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Orchard planted at Bay View to teach sustainability

SANTA CRUZ SENTINEL

by Geoffrey A. Paulsen

A traveling crew of modern-day Johnny Appleseeds stopped in Santa Cruz on Tuesday to teach students about caring for the environment and to plant a 20-tree orchard at Bay View Elementary.

The traveling caravan, known as the Fruit Tree Tour, is a program run by the nonprofit Common Vision. The fleet of buses and vans is run on vegetable oil and houses the 27-person crew during the tour. Common Vision partners with schools and other groups throughout California to encourage sustainability.

"In our garden, there is this vacant spot and I was dreaming of planting an orchard and so I contacted Common Vision," said Libby Christensen Rayburn, nutrition educator at Bay View.

The Bay View orchard was Rayburn's three-year goal when she started at the school in the fall. After clearing it with the school and partnering with Common Vision, Rayburn's goal was realized within her first year.

"We are teaching by doing," Rayburn said. "So making organic produce seemed real for kids."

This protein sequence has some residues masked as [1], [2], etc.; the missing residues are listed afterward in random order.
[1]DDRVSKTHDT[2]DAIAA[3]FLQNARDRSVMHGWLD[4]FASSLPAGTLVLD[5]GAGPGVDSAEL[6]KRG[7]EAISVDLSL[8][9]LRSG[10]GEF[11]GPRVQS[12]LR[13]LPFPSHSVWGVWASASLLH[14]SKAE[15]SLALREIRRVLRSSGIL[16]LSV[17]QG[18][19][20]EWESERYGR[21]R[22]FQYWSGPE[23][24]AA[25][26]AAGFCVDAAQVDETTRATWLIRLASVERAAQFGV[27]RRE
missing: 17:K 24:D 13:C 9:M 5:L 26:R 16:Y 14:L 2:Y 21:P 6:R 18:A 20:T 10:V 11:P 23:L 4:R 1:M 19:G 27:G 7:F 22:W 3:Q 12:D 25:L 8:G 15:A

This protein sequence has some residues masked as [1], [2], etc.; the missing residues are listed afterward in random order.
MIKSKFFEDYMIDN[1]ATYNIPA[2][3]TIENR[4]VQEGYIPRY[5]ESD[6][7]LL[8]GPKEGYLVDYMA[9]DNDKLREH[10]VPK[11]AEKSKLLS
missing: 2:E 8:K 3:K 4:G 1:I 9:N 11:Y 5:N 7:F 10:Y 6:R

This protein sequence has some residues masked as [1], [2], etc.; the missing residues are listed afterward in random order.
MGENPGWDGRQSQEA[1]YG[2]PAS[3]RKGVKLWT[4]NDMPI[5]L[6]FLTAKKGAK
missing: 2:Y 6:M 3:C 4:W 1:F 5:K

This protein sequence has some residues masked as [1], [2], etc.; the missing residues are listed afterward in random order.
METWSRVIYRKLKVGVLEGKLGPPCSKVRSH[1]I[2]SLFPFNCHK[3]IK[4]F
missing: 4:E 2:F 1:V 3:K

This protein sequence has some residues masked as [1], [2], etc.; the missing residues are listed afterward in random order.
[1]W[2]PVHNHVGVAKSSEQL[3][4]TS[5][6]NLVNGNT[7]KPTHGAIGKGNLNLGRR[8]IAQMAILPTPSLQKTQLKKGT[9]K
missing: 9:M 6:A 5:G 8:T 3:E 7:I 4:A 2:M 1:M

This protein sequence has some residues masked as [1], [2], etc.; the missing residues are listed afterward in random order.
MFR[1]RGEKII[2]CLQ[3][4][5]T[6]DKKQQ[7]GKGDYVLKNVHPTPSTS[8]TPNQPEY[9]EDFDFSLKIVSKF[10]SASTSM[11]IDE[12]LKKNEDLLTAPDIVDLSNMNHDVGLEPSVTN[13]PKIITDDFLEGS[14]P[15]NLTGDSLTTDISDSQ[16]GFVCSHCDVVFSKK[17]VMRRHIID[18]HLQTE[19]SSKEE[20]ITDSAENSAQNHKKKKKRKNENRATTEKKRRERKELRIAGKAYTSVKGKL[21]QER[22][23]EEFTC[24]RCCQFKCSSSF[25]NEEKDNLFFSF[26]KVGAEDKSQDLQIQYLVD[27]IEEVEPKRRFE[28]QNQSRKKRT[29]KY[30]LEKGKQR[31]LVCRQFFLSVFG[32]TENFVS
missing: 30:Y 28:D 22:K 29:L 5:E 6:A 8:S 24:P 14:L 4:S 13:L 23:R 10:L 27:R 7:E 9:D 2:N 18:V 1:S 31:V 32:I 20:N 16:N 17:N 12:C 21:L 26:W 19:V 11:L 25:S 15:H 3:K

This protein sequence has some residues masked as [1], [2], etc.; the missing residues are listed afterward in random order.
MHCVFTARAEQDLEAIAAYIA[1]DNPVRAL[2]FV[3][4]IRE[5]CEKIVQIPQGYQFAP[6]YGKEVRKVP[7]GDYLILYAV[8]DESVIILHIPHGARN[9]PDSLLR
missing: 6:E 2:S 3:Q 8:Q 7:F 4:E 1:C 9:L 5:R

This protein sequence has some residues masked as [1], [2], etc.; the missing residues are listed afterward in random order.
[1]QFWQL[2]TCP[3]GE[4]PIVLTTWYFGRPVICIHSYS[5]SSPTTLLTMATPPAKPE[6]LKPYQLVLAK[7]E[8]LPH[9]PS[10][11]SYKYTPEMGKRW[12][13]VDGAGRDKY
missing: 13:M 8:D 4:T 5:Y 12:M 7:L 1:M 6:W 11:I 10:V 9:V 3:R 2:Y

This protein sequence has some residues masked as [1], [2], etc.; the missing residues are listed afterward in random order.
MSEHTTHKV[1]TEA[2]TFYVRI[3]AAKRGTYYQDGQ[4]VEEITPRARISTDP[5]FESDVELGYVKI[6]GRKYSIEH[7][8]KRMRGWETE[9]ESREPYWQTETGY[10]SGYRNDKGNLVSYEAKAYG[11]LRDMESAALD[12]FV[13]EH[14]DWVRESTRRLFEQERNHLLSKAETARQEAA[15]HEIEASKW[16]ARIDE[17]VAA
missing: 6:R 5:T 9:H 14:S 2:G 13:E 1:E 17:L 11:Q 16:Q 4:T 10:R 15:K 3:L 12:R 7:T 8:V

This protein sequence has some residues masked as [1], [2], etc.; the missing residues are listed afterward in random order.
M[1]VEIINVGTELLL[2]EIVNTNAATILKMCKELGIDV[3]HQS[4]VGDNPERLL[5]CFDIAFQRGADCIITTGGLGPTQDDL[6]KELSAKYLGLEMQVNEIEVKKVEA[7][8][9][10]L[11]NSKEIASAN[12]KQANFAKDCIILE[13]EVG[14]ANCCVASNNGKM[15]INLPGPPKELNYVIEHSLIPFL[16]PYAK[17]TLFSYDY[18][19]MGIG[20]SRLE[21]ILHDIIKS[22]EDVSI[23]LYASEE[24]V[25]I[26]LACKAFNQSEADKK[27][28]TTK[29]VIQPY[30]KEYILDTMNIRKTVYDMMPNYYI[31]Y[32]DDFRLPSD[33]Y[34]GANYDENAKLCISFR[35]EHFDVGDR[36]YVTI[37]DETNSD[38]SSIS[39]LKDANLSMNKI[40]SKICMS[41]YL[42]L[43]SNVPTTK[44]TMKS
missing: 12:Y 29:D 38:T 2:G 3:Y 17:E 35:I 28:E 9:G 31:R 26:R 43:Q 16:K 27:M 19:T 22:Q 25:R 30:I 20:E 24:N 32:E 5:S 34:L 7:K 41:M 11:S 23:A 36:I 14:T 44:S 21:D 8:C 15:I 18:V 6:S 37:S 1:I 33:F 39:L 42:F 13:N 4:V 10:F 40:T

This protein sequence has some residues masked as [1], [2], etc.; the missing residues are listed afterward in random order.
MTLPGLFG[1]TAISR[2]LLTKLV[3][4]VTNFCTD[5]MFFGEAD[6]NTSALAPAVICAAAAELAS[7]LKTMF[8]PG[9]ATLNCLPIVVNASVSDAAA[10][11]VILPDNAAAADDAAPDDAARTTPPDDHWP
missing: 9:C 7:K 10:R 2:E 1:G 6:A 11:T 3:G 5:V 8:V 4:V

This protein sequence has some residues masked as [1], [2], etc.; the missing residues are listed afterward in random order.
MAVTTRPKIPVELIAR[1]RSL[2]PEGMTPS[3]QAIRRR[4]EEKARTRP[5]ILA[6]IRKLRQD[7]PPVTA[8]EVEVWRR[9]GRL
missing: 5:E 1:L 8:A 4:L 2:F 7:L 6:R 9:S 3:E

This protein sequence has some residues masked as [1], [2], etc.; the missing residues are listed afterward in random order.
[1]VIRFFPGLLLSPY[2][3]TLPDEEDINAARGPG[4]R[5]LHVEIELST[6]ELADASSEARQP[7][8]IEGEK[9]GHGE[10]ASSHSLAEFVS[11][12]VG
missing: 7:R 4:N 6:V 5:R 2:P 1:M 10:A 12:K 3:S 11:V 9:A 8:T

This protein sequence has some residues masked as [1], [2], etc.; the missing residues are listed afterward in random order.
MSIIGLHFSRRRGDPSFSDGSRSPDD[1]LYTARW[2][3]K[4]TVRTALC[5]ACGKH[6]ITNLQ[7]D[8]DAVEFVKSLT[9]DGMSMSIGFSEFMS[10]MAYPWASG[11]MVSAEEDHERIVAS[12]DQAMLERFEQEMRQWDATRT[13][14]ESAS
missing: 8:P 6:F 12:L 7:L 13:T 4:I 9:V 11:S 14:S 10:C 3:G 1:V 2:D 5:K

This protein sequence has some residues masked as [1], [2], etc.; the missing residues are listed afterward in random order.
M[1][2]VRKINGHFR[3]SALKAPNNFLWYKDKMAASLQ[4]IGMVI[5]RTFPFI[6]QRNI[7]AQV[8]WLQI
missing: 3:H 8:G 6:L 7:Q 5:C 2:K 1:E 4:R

The orchard will have a variety of different fruits including apples, pears, plums, peaches and nectarines. The fruit from the trees will eventually be served in the school's cafeteria and be used in nutrition classes to teach drying and canning. Students will also be involved in the care of the trees as part of the school's garden science program.

The day's activities included Common Vision's assembly and tree planting and a booth set up by the Community Alliance with Family Farmers to give the students an opportunity to taste test the fruits they would soon be nurturing.

Spirits were high Tuesday despite the wet weather and subsequent mud, as the older grades were able get their hands dirty and see the work that goes into planting a tree.

"We find that the Fruit Tree Tour program, which combines the arts and theater with the tree planting, connects the students to the planting of their tree in a really meaningful way," said Michael Flynn, director of education for Common Vision. "When we talk to principals years later, they still have students that come back and want to care for their tree and protect their tree."

While the older students might not be able to see the fruits of their labors, the impact of the tree will be long and lasting.

"It's not going to fruit until the kids have gone onto middle school," Rayburn said, referring to the fourth- and fifth-graders involved in the planting. "So what the kids are doing today is they are creating a gift for all the other kids to come."

Common Vision said the trees will start seeing "big yields" in three to five years, and can last in excess of 100 years, depending on the variety.

This is the seventh year of the Fruit Tree Tour. Common Vision has planted 4,000 trees since starting, and teaches 10,000 students every year.

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